Eskandar Sadeghi-Boroujerdi's Revolution and Its Discontents: Political Thought and Reform in Iran takes us on an intellectual tour of post-Islamism and Islamic left thought in Iran. The early 1990s were hugely significant for global politics with the dissolution of the Soviet Union and the First Gulf War. The decade transformed the way that western societies thought about political order as a direct response to these events. Not only had liberal democracy emerged as the triumphant cause, but it had also encouraged an anti-ideological approach to politics. The Soviet Union was held up as a prime example of how disastrous a state-imposed, top-down ideology could be.
Sadeghi-Boroujerdi argues that Iran was not immune from such a debate and a group of liberal Islamist intellectuals began to re-examine the Islamic Republic through this lens. Many of these intellectuals would go on to form the reformist camp in Iranian politics with President Mohammad Khatami (1997-2005) being the first Iranian leader to come out of this group. While the movement is broad, a number of characteristics can be attributed to reformist thought including anti-clericalism, a suspicion of state authority, an emphasis on inward piety, an expansion of rights and expressions, limiting state interventions in public and economic life, a move away from "ideology" towards technocratic governance and, for some, the "Protestantisation" of Shia Islam.
The author opens with the example of Professor Seyyed Hashem Aqajari, a reformist intellectual and former member of Iran's Islamic Revolutionary Guard Corps, who gave a famous lecture on his issues with the Islamic Republic. During a talk on Ali Shari'ati and his project of Islamic Protestantism, Dr Aqajari was scathing about the state: "Despite some 100 years having elapsed since the publication of the Qajar-era diplomat and author Mirza Yusef Khan Mostashar al-Dowleh's Yek Kalameh (1870), and post-revolutionary reformist politicians' regular demands calling for 'the rule of law', 'law has still not come to rule'… whatever its author's [al-Dowleh's] original intentions, it had come to signify the struggle for the rule of law and the constraint of arbitrary power."
To accuse the Islamic Republic of giving way to the unconstrained and arbitrary power of a handful of clergymen is a common theme in reformist thought. Aqajari, though, went further, writes Sadeghi-Boroujerdi: "For Aqajari, 'Islamic Protestantism' and 'Islamic humanism' went hand in hand and ultimately entailed the clergy's obsolescence. He attributed to [Martin] Luther the credo that every man can act as his own priest." This claim led to Aqajari to be imprisoned for his activism.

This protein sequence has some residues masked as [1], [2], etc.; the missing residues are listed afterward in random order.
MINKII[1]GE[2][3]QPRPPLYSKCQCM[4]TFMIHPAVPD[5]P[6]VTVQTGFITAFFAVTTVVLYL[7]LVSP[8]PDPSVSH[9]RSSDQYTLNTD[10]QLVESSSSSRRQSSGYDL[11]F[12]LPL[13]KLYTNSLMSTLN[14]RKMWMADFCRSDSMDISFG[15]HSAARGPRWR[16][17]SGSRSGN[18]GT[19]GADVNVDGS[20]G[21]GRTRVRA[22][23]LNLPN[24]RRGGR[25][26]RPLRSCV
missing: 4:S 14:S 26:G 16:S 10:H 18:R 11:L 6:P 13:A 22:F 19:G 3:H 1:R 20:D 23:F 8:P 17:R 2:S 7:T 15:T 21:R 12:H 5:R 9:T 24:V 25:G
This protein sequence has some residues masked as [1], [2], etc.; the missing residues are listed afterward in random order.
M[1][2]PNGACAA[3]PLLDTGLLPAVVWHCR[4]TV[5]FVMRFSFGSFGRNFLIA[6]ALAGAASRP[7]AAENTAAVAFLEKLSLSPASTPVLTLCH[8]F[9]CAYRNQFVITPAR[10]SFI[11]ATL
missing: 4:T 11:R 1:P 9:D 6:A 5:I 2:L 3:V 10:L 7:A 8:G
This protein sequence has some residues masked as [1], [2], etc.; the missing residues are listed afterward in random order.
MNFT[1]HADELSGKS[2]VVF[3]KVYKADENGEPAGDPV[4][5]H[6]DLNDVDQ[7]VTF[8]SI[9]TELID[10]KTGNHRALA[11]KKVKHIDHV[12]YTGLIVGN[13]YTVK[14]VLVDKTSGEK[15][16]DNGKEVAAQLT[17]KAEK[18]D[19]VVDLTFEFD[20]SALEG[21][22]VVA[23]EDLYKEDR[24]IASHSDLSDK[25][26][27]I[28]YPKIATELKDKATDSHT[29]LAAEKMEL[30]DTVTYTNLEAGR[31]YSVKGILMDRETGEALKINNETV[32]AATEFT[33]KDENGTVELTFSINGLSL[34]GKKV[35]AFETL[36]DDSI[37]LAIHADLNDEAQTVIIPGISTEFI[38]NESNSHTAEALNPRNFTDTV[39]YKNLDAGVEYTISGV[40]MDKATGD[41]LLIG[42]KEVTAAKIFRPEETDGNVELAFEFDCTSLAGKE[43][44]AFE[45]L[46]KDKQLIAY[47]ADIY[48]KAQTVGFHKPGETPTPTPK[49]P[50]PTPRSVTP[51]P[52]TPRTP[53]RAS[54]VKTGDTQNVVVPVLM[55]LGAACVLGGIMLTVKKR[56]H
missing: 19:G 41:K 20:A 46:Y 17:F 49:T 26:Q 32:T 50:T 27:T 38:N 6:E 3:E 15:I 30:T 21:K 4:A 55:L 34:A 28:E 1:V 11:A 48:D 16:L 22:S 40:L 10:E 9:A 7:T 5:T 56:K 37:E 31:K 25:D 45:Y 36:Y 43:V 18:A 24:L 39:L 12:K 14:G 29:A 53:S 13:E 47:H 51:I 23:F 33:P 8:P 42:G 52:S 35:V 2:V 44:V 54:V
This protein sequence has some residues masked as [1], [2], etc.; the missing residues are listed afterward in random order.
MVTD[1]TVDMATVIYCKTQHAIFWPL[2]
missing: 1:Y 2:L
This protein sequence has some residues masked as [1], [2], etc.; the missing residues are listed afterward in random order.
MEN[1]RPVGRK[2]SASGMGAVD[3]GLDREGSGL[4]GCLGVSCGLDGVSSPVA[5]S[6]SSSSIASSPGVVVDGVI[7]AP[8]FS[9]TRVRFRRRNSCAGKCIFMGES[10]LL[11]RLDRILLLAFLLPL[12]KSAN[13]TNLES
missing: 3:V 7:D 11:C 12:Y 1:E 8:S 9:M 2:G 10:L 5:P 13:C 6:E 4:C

Focusing on the role that intellectuals and philosophers played in formatting the reformist movement, this book looks at key thinkers such as Abdolkarim Sorush and others who helped to define the movement. Unlike the revolutionary generation of 1979 who took up works by thinkers such as Frantz Fanon, the reformists looked to anti-Communists like Raymond Aron and Karl Popper, as well as old liberal favourites such as Immanuel Kant and Edmund Burke, to articulate their vision of what Iran ought to be. As Sadeghi-Boroujerdi points out, many of the reformers were scarred believers, having served on the frontline of the 1979 revolution and in the 1980-1988 Iran-Iraq war; the Islamic Republic was in their veins.
However, like many other revolutionaries from other times and places, they not only grew disillusioned with the Islamic Republic, but also became suspicious of grand utopian projects in general. Anti-ideology polemics became common in, for example, Sorush's work, as Sadeghi-Boroujerdi notes, not least "Ideology justifies and serves power". According to the author, "Ironically citing Marx, Sorush avers that ideology serves the function of providing legitimacy to the ruling power and assuages contradictions at the objective level of society and subjective level of the consciousness of individuals." While outlining Sorush's other criticisms of ideology, the book also points out the contradictions within these claims.
The reformist movement is one of the most important and yet neglected aspects of Iranian politics. Revolution and Its Discontents… with its summaries of reformist thought is a refreshing and welcome addition to the studies on modern Iran. More discussion about the general public's perception and reception of such ideas, as well as about the non-Islamic left in Iran, is much needed. Although Sadeghi-Boroujerdi does not, I think, deal with these adequately, he does offer a formidable insight into the Islamic left. Many overseas observers are unaware of the domestic discourses in Iran and this book provides access to the complex reaction of Iranian thinkers to neo-liberalism, the collapse of the Soviet Union and attempts to reform the system. Further studies might result, providing even more insight into contemporary Iranian politics. For that reason alone, I recommend this book.